On Thursday, Daniel "Tekashi 6ix9ine" Hernandez made headlines when he was released from prison four months early to serve the remainder of his 24-month prison sentence at home. The reason? His asthma put him at high risk for catching COVID-19, and of dire medical complications if he got sick. Now, one of his co-defendants wants the same deal, for the same reason.
Denard "Drama" Butler was a "hanger-on" in the Nine Trey Gangsta Bloods, the gang that oversaw 6ix9ine's rise to fame. He was sentenced in January to 60 months behind bars after pleading guilty to one count of participating in a racketeering enterprise. Butler took part in the April 2018 robbery in the lobby of the G-Unit office building in Manhattan that 6ix9ine infamously filmed and shared on the internet. On Friday morning, Butler's attorneys attempted to get their client the same deal as his famous co-defendant.
Lawyers Jacob Mitchell and Kenneth Paul submitted a letter to Judge Paul Engelmayer saying that, like 6ix9ine, Butler has asthma. In addition, they wrote, Butler suffers from bradycardia. And taken together, that means their client is "at particularly high risk from COVID-19." And the consequences, they argue, could be fatal ("The specter of death is a very real possibility given the circumstances"). So he should, they argue, be able to serve the remainder of his sentence in home confinement.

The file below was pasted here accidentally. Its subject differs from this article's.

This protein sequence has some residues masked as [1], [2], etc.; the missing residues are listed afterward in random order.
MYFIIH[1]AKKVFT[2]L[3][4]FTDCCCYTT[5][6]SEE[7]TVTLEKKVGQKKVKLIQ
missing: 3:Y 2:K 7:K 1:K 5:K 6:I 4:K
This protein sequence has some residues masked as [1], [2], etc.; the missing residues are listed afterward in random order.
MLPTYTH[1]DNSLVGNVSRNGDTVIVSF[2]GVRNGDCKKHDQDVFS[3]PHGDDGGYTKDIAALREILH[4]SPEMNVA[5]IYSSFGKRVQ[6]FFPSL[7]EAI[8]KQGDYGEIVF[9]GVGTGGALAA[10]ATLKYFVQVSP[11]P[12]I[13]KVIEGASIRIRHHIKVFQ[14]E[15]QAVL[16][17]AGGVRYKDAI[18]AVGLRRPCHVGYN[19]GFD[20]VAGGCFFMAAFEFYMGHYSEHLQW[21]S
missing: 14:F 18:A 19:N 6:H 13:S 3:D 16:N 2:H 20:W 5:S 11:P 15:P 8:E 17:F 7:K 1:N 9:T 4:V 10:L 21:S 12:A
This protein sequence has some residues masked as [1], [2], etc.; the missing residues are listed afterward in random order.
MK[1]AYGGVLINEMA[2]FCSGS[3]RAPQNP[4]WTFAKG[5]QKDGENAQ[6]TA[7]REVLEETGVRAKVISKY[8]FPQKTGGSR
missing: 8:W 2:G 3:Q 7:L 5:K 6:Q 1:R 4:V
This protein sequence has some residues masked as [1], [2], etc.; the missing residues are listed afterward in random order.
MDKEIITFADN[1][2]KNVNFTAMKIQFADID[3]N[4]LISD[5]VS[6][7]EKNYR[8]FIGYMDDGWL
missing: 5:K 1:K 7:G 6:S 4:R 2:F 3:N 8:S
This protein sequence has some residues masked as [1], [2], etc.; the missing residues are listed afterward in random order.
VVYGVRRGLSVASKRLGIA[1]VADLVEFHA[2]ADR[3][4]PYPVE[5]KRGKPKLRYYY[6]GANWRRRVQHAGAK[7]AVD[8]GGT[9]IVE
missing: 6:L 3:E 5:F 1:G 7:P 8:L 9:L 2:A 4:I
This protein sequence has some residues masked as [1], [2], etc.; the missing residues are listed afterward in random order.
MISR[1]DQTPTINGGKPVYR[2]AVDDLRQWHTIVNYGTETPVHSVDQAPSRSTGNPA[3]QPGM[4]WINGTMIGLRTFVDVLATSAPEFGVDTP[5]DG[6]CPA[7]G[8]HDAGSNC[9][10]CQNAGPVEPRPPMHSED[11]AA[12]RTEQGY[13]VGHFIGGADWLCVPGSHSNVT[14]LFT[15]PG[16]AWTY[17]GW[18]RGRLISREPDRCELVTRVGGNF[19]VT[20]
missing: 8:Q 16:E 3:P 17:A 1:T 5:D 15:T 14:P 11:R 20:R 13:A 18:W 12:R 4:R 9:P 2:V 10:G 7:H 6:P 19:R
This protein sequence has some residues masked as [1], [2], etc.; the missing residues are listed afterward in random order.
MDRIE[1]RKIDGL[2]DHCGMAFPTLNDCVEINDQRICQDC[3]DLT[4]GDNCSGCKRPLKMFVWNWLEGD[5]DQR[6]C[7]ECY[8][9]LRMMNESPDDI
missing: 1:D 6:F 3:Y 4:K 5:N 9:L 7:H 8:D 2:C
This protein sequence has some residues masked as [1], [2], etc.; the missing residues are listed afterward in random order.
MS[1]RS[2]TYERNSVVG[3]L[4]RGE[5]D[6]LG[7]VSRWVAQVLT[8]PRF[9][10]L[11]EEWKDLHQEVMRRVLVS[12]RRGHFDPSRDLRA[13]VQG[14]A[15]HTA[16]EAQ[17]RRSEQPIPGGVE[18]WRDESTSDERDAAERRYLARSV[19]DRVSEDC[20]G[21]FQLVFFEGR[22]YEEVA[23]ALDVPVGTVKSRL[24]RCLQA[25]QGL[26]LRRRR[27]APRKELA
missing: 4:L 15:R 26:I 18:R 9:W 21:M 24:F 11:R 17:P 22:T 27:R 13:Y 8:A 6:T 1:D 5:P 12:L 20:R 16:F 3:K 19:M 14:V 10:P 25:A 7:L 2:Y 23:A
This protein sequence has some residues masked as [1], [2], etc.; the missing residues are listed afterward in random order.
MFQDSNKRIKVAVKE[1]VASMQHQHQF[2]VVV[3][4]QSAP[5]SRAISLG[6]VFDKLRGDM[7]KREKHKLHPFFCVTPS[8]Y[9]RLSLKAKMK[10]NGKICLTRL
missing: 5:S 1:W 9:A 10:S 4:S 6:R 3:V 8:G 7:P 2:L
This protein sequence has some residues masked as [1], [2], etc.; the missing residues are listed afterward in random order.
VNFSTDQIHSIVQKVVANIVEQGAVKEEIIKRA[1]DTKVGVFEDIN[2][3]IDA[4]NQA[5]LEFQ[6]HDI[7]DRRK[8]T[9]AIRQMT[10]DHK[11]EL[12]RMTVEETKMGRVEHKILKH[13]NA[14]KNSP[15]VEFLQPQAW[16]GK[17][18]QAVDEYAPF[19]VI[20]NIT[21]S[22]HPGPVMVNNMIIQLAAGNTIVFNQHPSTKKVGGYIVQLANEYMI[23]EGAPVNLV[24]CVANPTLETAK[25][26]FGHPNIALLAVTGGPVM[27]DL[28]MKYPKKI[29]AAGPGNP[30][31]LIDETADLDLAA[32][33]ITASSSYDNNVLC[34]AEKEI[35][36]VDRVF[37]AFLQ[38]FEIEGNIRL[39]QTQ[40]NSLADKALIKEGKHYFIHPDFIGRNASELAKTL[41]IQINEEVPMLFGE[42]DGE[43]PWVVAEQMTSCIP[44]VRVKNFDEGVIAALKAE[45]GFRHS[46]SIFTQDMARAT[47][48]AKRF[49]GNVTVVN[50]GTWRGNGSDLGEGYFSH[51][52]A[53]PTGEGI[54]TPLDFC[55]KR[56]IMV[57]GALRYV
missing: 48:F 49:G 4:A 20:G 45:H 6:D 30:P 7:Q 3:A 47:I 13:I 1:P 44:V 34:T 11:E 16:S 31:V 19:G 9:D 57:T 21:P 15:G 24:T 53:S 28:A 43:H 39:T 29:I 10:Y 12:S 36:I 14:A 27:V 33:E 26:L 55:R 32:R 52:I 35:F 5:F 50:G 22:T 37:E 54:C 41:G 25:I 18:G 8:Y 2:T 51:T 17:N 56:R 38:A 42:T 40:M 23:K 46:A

Butler is currently being held in Brooklyn's Metropolitan Detention Center (MDC). According to the latest Bureau of Prisons count on Friday morning, four BOP staff members in Brooklyn have tested positive for COVID-19, though as yet no prisoners have. But Butler's lawyers say that they were told that an entire unit at MDC is already in quarantine due to an inmate receiving a COVID-19 diagnosis. And conditions at the facility make it "impossible for inmates to effectively follow the CDC’s published advice that individuals socially distance themselves from other individuals."
While Butler was sentenced to 60 months, his release date is currently set for January 2024, according to his attorneys. At the end of their letter, they offer up an alternative suggestion to Judge Engelmayer. If the judge isn't comfortable letting Butler serve his entire sentence at home, the lawyers suggest that he be placed in home confinement "until the COVID-19 pandemic has been deemed to no longer be a health crisis," at which point he would go back to prison.
Mitchell told Complex he thinks highly of the judge who will decide his client's fate.
"In my experience, Judge Engelmayer is a very thorough, thoughtful, and fair judge, and we're just waiting for his decision," the attorney said. "These are unprecedented times."
Butler is the third defendant in the 13-person 6ix9ine-Nine Trey case to attempt to be freed from prison due to coronavirus concerns. In addition to 6ix9ine, Kintea "Kooda B" McKenzie was recently freed on bond until his sentencing in June—although he almost immediately got in trouble with the judge for allegedly appearing in a video partying with other people.
For more about Tekashi 6ix9ine, check out the Complex/Spotify podcast 'Infamous: The Tekashi 6ix9ine Story,' narrated by Angie Martinez.